Second in a series on integrity.
This is not about double dipping as was reported last week in the Seattle Times; lavish trips to distant lands under the guise of recruiting additional students; fancy offices and luxury cars; incessantly increasing tuition and fees; or uncontrolled pensions and contracts for the friends of the institution.
This is about a lack of integrity far more malignant and complex eating away at U.S. public higher education.
The mortgage industry fell apart because political leadership wanted to make homes available to everyone in America, regardless of the borrower’s predicted ability to repay a loan.
Only a misguided integrity-less sense of entitlement could allow such a course of events.
Political leadership helped the process by setting up agencies that would guarantee poorly conceived loans from economic missionaries committed to giving everything to anyone who wanted it. Lenders and borrowers were both happy for the responsibility-less environment created by people trying to please people.
In the absence of fiscal integrity universities are doing likewise by selling opportunity to those who have not earned the right to pursue it.
When students are able to secure a loan for an education without having demonstrated that they have the determination or ability – and I can attest that a small measure of either will carry the typical student a long way – we have lied to them.
With a high school record like this: sub 20 score on the ACT, lower-quarter of the class, and poor college preparatory course selection, the odds are less than 50-50 that the students with these earned credentials will continue into the sophomore year.
They will flunk out, with a bundle of unpaid bills.
Unfortunately, for nearly 75% of these unprepared, undedicated, property-right pursuing students, they will leave with enough debt to have financed a car, which could carry them to gainful employment, community college, or some other more productive way to spend limited resources and time.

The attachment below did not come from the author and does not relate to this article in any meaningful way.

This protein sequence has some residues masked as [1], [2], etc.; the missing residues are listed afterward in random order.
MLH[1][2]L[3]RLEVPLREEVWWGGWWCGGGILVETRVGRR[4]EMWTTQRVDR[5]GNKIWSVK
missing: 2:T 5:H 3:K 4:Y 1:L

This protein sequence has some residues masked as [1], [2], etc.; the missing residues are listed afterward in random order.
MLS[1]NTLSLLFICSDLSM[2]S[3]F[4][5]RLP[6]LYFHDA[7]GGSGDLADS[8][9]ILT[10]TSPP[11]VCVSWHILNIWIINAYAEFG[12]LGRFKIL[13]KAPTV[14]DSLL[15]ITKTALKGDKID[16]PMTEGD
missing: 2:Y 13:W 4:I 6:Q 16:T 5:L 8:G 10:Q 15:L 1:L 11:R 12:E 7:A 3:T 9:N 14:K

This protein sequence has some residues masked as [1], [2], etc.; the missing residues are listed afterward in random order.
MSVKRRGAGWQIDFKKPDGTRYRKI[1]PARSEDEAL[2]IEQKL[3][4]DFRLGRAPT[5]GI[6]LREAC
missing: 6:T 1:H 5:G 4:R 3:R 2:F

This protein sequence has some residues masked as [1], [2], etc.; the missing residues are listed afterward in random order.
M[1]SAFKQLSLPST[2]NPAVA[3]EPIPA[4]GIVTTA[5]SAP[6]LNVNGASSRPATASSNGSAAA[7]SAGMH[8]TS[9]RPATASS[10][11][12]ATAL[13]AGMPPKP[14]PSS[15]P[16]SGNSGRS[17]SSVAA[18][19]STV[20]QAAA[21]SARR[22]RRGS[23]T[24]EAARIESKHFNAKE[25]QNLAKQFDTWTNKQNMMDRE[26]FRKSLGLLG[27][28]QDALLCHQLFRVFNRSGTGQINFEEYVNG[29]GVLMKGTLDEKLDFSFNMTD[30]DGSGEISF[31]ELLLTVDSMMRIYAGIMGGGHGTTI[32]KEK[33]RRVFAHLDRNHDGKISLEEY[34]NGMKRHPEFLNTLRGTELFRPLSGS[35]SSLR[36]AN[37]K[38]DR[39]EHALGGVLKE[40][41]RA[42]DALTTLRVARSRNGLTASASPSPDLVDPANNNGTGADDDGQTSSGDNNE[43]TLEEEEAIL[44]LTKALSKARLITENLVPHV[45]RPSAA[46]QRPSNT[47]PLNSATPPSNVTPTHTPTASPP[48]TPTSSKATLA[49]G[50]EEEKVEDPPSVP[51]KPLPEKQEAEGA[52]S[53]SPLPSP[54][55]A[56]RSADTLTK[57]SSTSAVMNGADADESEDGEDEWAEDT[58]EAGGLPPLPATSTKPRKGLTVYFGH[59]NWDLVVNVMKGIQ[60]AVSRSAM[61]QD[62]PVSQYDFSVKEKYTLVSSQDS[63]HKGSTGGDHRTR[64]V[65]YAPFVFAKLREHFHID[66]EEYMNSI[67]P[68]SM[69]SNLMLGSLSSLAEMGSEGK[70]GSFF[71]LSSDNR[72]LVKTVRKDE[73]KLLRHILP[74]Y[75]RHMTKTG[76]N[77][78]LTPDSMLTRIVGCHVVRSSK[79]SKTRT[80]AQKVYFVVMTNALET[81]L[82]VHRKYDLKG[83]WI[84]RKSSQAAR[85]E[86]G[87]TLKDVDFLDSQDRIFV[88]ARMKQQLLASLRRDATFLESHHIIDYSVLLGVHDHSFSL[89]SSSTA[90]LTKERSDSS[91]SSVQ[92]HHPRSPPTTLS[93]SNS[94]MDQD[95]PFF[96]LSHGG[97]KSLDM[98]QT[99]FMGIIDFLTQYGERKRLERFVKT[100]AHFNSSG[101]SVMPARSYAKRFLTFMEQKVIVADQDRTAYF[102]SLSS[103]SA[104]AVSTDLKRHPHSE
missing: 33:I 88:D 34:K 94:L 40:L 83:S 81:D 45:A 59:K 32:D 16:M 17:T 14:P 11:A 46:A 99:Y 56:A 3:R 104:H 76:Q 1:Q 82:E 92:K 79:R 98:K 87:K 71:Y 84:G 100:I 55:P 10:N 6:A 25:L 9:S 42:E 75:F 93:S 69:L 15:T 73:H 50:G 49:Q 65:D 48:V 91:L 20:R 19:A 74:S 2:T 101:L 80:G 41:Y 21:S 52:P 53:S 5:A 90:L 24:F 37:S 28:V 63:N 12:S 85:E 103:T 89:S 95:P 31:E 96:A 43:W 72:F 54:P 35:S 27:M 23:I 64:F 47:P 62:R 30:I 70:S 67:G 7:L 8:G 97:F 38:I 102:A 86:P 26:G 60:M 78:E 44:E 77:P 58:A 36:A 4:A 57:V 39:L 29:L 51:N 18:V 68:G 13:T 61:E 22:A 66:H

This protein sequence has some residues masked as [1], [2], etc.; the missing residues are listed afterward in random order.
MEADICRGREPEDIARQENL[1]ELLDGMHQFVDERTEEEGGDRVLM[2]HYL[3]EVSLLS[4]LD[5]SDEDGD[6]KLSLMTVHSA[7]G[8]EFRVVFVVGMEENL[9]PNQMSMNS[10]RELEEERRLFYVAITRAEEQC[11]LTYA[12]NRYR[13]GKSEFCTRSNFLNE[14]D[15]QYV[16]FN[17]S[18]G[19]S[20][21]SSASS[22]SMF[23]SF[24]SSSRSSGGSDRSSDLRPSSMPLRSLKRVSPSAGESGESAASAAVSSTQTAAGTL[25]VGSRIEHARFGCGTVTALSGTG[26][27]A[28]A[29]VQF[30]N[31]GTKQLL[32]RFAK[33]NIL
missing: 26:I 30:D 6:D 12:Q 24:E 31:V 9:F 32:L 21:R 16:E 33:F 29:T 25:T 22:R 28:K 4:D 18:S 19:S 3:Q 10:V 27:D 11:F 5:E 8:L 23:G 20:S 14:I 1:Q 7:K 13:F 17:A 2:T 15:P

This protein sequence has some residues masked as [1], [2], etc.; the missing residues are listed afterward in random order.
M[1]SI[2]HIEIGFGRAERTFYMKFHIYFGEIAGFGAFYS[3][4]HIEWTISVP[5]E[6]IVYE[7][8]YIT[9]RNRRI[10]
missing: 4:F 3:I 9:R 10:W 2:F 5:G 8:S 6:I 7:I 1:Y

But universities accept such students without warning that the students’ “Credit Score” is very low and they are poor risks for a student loan.
Universities could give Academic Success Probabilities, based on statistics and history.
Community colleges offer college preparation opportunities, and the University of Arizona found, in a recent study, that students who completed associate’s degrees in community colleges graduated at a higher rate than did the students who were admitted straight away at high school graduation.
This doesn’t say much for the ability of college admissions offices to predict success.
Here is a five-option multiple choice question that you will not see on a civics exam:
Question One: Universities admit students who, by their past performance, show a less than 50-50 chance of completing their freshman year and continuing into the sophomore year, and through an admission letter, provide students authority to borrow money with no promise of helping them pay it back should they be unsuccessful. Moreover, unlike a house, a student loan survives bankruptcy forever. It never goes away.
Why do universities do this?
a. Because the misguided short-sighted notion that enrollments are more important than quality or integrity rules.
b. Because the university never has to assume responsibility for high risk loans to students.
c. Because of the pervasive pressure to never really reduce costs.
d. Because the university has a heart for the underdog, or lacks the courage to tell anyone no, even in the face of facts, science and reason.
e. All of the above.
Universities that lack fiscal integrity have less than a 50-50 chance of attaining intellectual integrity, but will falsely perpetuate hope and heavy debt on young people who are their prey.